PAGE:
Washington Must Get Serious About the Digital Economy

In the first 100 days of the Biden-Harris administration, we saw ambitious steps taken to end the COVID-19 pandemic, a push to get on a stronger footing to compete with China and the announcement of a historic infrastructure plan. Missing from all of this was a much-needed commitment to strengthening the United States’ position in the technological revolution around blockchain and cryptocurrencies.

The army of developers and visionaries building this technology didn’t wait for the government’s notice to bring blockchain to life and build electronic networks that can change the way we do many things in the global economy. But now that their efforts have amassed a total value for cryptocurrencies that recently exceeded $2 trillion, Washington can’t ignore the space any longer. A regulatory framework is vital and overdue, and further delay could become dangerous for investors and innovators alike.

Today, the regulatory framework governing these technologies is a mixed bag spread across multiple agencies. Developers and innovators lack clarity on what is and isn’t a security and what does and doesn’t have utility. A comprehensive proposal, hammered out with developers and industry stakeholders, must reimagine existing securities laws, create a safe harbor that encourages innovation and reduce the legal uncertainty that has stoked fear and hindered growth amongst nascent developers.

Taking these much-needed actions will not only aid the government’s efforts to rebuild the economy after the pandemic — they will be crucial in America’s campaign to build a next-generation digital economy that can compete with China, which has already developed a digital currency of its own.

The current proposals coming out of the White House lack the ingenuity needed to ensure global competitiveness, particularly by ignoring the $2 trillion elephant in the room. For example, the United States has been playing catch-up in the digital world for years, pushing to deliver a robust nationwide high-speed broadband network but not crossing the finish line. Certainly, the Biden-Harris administration’s proposal to spend $100 billion providing this access may get the country where it needs to be, but politicians can’t continue to spin their wheels playing catch-up and falling behind in other important next-generation technologies like blockchain and cryptocurrencies. It’s no secret that cryptocurrencies have revolutionized our financial systems, creating a digital economy that could rival our central banks. The Biden-Harris administration should acknowledge this and take the necessary steps to foster this revolution.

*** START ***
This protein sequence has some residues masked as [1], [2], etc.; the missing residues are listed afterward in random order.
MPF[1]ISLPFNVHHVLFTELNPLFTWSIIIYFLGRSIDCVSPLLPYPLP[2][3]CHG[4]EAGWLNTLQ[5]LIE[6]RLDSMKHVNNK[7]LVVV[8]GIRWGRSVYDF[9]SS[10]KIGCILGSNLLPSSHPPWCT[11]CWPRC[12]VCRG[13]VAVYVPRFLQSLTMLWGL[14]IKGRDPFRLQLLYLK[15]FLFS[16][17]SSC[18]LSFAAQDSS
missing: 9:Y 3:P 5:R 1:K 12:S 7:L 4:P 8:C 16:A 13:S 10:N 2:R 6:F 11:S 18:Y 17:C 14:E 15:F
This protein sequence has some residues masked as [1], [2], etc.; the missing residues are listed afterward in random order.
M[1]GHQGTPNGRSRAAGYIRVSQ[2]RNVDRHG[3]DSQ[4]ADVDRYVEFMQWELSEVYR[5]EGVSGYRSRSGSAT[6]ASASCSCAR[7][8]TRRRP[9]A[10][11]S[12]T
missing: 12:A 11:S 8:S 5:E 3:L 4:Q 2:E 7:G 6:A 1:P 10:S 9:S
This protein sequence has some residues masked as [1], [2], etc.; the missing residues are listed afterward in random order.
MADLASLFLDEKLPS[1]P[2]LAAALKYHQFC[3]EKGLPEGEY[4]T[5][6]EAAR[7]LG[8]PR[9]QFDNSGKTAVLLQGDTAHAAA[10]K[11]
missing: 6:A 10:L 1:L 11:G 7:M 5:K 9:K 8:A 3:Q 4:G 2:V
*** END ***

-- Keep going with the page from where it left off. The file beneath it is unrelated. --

That’s why the Blockchain Research Institute released “New Directions For Government in the Second Era of the Digital Age: Strategy, Policy, and Action for the Biden-Harris Administration” in February to provide a framework for how the United States can further this trend.

One of our main concerns was the use of public statements, enforcement actions and lawsuits by federal agencies such as the U.S. Securities and Exchange Commission and Commodity Futures Trading Commission to set policy. Such actions merely kick the can down the road on an issue that is too important.

Just six months into this administration, the Biden-Harris team has plenty of time to chart a new course. But it is concerning to see that under the new leadership of SEC Chairman Gary Gensler, the Biden-Harris SEC committed to seeing through its lawsuit against Ripple Labs, the digital payments innovator. A Hail Mary pass during the final days of the Trump administration, the SEC’s case hangs its hat on an archaic legal standard called the Howey Test, arguing that Ripple illegally sold an unregistered security when it began distributing the XRP cryptocurrency.

In our report, we take issue with the use of the Howey Test and are concerned with its application here as well. Not only do we feel that this 1946 Supreme Court ruling has been carelessly applied over the last decade, leading to an imbalance in the SEC’s enforcement across the sector, but it is outdated and simply unfit for today’s digital economy. What we feared has largely played out — both in this case and with other half-baked enforcement actions. There’s a lack of stability in the token economy and a chilling effect in the air that has halted the progress of these important technological and economic innovations.

If the United States is going to lead the world into the next phase of the digital revolution, we need to spend less time playing catch-up and more time developing future technologies. Whether it’s the creation of a regulatory sandbox or bipartisan comprehensive legislation, if the United States is serious about competing on the world stage, then its leaders need to get serious about the future of cryptocurrencies and other digital blockchain solutions.


Don Tapscott is the co-founder and executive chairman of the Blockchain Research Institute, an adjunct professor at INSEAD; he was recently a two-term chancellor of Trent University in Ontario and is a member of the Order of Canada.

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